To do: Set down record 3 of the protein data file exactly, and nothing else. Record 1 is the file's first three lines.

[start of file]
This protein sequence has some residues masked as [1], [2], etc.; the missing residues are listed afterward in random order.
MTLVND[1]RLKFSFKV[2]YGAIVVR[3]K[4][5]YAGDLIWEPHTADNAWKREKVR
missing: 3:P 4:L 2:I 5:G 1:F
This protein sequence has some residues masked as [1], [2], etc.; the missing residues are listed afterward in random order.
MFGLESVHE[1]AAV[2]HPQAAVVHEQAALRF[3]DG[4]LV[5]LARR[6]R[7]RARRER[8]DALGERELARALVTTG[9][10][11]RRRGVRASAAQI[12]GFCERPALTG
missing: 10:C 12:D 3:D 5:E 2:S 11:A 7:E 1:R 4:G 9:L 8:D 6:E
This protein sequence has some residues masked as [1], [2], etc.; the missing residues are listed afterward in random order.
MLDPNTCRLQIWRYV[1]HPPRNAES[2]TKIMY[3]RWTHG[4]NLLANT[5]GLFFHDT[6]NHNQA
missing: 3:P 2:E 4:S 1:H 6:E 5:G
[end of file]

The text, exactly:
This protein sequence has some residues masked as [1], [2], etc.; the missing residues are listed afterward in random order.
MLDPNTCRLQIWRYV[1]HPPRNAES[2]TKIMY[3]RWTHG[4]NLLANT[5]GLFFHDT[6]NHNQA
missing: 3:P 2:E 4:S 1:H 6:E 5:G